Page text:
The other individual thought that perhaps every waking moment should go to developing molecular nanotechnology in the basement or some other unlikely to succeed endeavor. I pointed out that to even touch the level of individual atoms requires on the order of a million dollars of equipment, and that developing productive nanosystems is an effort that would take the resources of an entire nation state or more. By analogy : plenty of individuals desire strongly to build nuclear weapons in their basement, but no group has succeeded without nation state level support. Self replicating nanosystems are more complicated than nuclear weapons, and might in fact require a larger investment in resources (time, equipment, etc) than was spent developing nuclear weapons.

This individual was unhappy with the cryonics mindset - basically, try to scrap together enough resources to preserve your remains post mortem so that there is a non zero chance of future survival. Pray that in the remaining decades of life an individual has (in my case, approximately 60 years), the preservation mechanisms will be better researched so the chance of ultimate survival is better. He thought that the only chance of avoiding death that has any plausible chance of success is to remain conscious and active the entire time.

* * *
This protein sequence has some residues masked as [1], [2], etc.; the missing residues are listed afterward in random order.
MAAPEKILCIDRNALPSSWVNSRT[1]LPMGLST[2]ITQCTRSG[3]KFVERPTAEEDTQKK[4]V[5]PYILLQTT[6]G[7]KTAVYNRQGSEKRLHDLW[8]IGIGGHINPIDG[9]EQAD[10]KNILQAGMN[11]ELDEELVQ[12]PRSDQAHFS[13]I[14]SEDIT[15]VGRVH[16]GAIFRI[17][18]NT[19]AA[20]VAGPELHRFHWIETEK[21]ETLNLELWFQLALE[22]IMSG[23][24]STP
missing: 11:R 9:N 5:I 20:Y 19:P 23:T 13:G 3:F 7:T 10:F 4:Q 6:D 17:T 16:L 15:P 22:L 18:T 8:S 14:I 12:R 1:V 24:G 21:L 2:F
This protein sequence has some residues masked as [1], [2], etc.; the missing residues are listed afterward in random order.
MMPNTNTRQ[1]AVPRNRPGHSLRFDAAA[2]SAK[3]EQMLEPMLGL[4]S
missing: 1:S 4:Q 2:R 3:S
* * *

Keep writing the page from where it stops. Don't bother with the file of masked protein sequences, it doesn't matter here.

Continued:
Result towards self actualization : negative. Even considering how dim the olds of ultimate survival are is extremely depressing. I know the reality is that more than 100 billion individuals are dead, and no matter what choices I make, I may end up among that group. This is quite frightening, because the prospect of death makes pointless any event that happens in my life. It technically would not matter if I became a billionaire and explored the world and enjoyed a thousand beautiful women or was falsely convicted of a crime I did not commit and incarcerated for the next 60 years. Either life history becomes meaningless upon the moment of death.

There is more to life (extension) than cryonics and nanotechnology. You've overlooked the world of research going on in biology. That is where to focus your attention if you're interested in survival without suspension. Try on the outlook that total rejuvenation is possible using only biological means - stem cells, RNA nanodevices, an ecology of special bacteria in your body rather than a nanobotic immune system. Not only is that sort of research something you can engage with that's already happening on a huge scale - so you don't have to do the impossible and invent nanobots in your basement - it's actually easier to see how it's relevant. The stereotype of a nanobot is a rigid diamondoid mechanism which engages in precise positional manipulation of similarly rigid bodies. A cell is a floppy set of nested membranes populated with self-organizing "soft machines" living in a gel of water and ions. Just trying to get a rigid nanobot to function in that environment would be a problem. It makes more sense to take maximum advantage of the flexible, powerful, and dynamic entities that already live and thrive there.